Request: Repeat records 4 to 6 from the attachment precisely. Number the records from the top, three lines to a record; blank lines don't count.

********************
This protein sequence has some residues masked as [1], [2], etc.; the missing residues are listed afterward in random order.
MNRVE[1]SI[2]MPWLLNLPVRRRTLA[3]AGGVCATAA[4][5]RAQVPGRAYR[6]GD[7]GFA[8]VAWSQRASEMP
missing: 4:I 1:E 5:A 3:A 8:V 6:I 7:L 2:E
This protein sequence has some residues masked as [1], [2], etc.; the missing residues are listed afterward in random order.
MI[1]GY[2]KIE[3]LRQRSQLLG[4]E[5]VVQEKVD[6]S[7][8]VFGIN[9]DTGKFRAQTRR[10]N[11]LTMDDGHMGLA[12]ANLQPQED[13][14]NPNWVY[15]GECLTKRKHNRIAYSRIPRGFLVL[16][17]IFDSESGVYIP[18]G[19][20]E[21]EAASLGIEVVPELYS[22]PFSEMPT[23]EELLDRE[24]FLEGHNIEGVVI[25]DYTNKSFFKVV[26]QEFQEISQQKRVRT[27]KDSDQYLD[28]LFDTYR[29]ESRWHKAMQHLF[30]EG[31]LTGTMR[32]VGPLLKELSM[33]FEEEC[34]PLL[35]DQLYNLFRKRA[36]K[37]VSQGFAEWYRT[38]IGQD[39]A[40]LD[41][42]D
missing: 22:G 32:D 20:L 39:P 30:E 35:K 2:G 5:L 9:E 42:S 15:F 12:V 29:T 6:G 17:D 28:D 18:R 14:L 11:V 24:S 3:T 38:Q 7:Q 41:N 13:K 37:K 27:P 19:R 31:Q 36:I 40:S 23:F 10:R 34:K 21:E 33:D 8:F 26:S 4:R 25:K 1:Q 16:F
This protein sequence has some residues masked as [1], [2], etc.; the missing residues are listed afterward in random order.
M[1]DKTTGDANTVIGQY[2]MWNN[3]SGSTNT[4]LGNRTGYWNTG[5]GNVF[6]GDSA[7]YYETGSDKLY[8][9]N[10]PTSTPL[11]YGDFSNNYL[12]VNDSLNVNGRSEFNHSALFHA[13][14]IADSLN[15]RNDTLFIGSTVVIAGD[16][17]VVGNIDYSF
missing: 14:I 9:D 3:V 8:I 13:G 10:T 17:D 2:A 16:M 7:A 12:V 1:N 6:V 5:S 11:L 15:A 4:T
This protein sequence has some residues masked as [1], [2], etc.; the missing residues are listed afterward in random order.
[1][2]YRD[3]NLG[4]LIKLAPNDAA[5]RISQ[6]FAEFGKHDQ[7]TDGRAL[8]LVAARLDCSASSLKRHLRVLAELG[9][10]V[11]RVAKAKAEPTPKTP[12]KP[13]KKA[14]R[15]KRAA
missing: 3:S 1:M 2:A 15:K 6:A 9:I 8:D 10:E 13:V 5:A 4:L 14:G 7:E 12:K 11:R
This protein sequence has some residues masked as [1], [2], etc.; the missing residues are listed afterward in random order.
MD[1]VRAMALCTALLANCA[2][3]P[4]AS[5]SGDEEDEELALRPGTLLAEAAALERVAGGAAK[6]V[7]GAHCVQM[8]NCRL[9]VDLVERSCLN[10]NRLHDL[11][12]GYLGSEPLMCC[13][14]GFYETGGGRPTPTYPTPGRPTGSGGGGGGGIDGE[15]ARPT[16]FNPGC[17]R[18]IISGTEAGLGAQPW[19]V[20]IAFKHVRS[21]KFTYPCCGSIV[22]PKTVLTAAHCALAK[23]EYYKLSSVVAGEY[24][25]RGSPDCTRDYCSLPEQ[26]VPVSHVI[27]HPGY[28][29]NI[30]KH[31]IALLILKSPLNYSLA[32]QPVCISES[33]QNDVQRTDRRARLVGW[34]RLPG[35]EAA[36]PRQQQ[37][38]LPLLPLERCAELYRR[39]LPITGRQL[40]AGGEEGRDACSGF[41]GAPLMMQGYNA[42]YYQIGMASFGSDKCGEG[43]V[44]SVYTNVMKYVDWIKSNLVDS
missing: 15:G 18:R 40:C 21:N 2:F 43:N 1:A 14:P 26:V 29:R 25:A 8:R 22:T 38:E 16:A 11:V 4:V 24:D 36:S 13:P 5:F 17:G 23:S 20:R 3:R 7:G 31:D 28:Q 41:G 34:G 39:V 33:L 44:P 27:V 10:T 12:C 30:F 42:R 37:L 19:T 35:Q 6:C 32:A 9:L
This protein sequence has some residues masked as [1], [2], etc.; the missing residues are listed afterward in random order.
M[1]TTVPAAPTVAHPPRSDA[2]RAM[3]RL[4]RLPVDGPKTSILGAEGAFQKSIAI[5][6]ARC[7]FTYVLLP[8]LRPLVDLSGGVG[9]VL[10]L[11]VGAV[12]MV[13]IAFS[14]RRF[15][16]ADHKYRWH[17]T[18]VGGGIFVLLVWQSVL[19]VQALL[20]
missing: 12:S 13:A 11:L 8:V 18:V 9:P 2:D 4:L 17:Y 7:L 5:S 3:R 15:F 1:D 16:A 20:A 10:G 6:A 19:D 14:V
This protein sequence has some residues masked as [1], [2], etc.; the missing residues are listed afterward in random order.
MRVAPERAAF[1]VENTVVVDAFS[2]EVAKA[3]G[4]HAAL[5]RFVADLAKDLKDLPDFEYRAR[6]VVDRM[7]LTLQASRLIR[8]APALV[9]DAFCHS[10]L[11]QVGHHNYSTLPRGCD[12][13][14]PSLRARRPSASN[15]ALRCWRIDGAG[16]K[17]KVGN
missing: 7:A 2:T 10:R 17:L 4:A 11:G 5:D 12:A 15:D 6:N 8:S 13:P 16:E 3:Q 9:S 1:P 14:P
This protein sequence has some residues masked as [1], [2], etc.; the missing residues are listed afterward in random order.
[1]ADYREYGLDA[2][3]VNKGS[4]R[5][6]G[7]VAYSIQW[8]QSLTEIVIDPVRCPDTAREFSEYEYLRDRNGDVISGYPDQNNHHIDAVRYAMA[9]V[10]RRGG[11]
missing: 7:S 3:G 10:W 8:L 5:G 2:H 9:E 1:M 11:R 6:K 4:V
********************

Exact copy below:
This protein sequence has some residues masked as [1], [2], etc.; the missing residues are listed afterward in random order.
[1][2]YRD[3]NLG[4]LIKLAPNDAA[5]RISQ[6]FAEFGKHDQ[7]TDGRAL[8]LVAARLDCSASSLKRHLRVLAELG[9][10]V[11]RVAKAKAEPTPKTP[12]KP[13]KKA[14]R[15]KRAA
missing: 3:S 1:M 2:A 15:K 6:A 9:I 8:D 10:E 13:V 5:A 4:L 14:G 7:E 12:K 11:R
This protein sequence has some residues masked as [1], [2], etc.; the missing residues are listed afterward in random order.
MD[1]VRAMALCTALLANCA[2][3]P[4]AS[5]SGDEEDEELALRPGTLLAEAAALERVAGGAAK[6]V[7]GAHCVQM[8]NCRL[9]VDLVERSCLN[10]NRLHDL[11][12]GYLGSEPLMCC[13][14]GFYETGGGRPTPTYPTPGRPTGSGGGGGGGIDGE[15]ARPT[16]FNPGC[17]R[18]IISGTEAGLGAQPW[19]V[20]IAFKHVRS[21]KFTYPCCGSIV[22]PKTVLTAAHCALAK[23]EYYKLSSVVAGEY[24][25]RGSPDCTRDYCSLPEQ[26]VPVSHVI[27]HPGY[28][29]NI[30]KH[31]IALLILKSPLNYSLA[32]QPVCISES[33]QNDVQRTDRRARLVGW[34]RLPG[35]EAA[36]PRQQQ[37][38]LPLLPLERCAELYRR[39]LPITGRQL[40]AGGEEGRDACSGF[41]GAPLMMQGYNA[42]YYQIGMASFGSDKCGEG[43]V[44]SVYTNVMKYVDWIKSNLVDS
missing: 15:G 18:R 40:C 21:N 2:F 43:N 1:A 14:P 26:V 29:R 25:A 8:R 22:T 38:E 16:A 11:V 4:V 24:D 36:S 13:P 5:F 17:G 23:S 20:R 3:R 7:G 31:D 28:Q 41:G 34:G 39:V 33:L 44:P 27:V 10:T 12:C 30:F 42:R 37:L 19:T 35:Q 6:C 32:A 9:L
This protein sequence has some residues masked as [1], [2], etc.; the missing residues are listed afterward in random order.
M[1]TTVPAAPTVAHPPRSDA[2]RAM[3]RL[4]RLPVDGPKTSILGAEGAFQKSIAI[5][6]ARC[7]FTYVLLP[8]LRPLVDLSGGVG[9]VL[10]L[11]VGAV[12]MV[13]IAFS[14]RRF[15][16]ADHKYRWH[17]T[18]VGGGIFVLLVWQSVL[19]VQALL[20]
missing: 12:S 13:A 11:L 8:V 18:V 9:P 2:D 4:L 17:Y 7:L 5:S 3:R 15:F 1:D 16:A 20:A 10:G 6:A 19:D 14:V